Susan Philipsz has won the Turner Prize for Lowlands, a recording of her singing three versions of a traditional Scottish folk song.
It is the first time a sound installation has even been shortlisted for the prestigious modern art prize.
Fashion designer Miuccia Prada presented the Glasgow-born artist with the £25,000 prize at the ceremony at Tate Britain in central London.
Philipsz had been firm favourite to win the prize with bookmakers making her 4/11 to win.
She recorded three versions of the song Lowlands Away, which tells the tale of a man drowned at sea who returns to tell his lover of his death, for her installation which plays in an empty room in the gallery.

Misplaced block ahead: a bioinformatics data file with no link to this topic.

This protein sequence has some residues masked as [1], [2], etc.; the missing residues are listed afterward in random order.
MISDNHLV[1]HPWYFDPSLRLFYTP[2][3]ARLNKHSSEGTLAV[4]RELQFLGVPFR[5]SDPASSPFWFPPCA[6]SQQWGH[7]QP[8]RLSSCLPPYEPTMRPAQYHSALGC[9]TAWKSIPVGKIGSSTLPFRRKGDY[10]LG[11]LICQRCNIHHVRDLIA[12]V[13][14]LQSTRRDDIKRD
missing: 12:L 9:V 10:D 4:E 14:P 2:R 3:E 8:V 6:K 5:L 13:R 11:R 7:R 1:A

Curator Katherine Stout said it was a "very physical" work, adding: "It plays upon the otherwise emptiness of the gallery."
Philipsz saw off competition from more traditional artists including Dexter Dalwood, whose collection of politically-inspired paintings includes an imagining of the death of Dr David Kelly.
Angela de la Cruz and The Otolith Group were the other artists in the running for the award. They will receive £5,000 each for being shortlisted.
The Turner Prize, which was set up in 1984, is awarded to a British artist under the age of 50 and is "intended to promote public discussion of new developments in contemporary British art".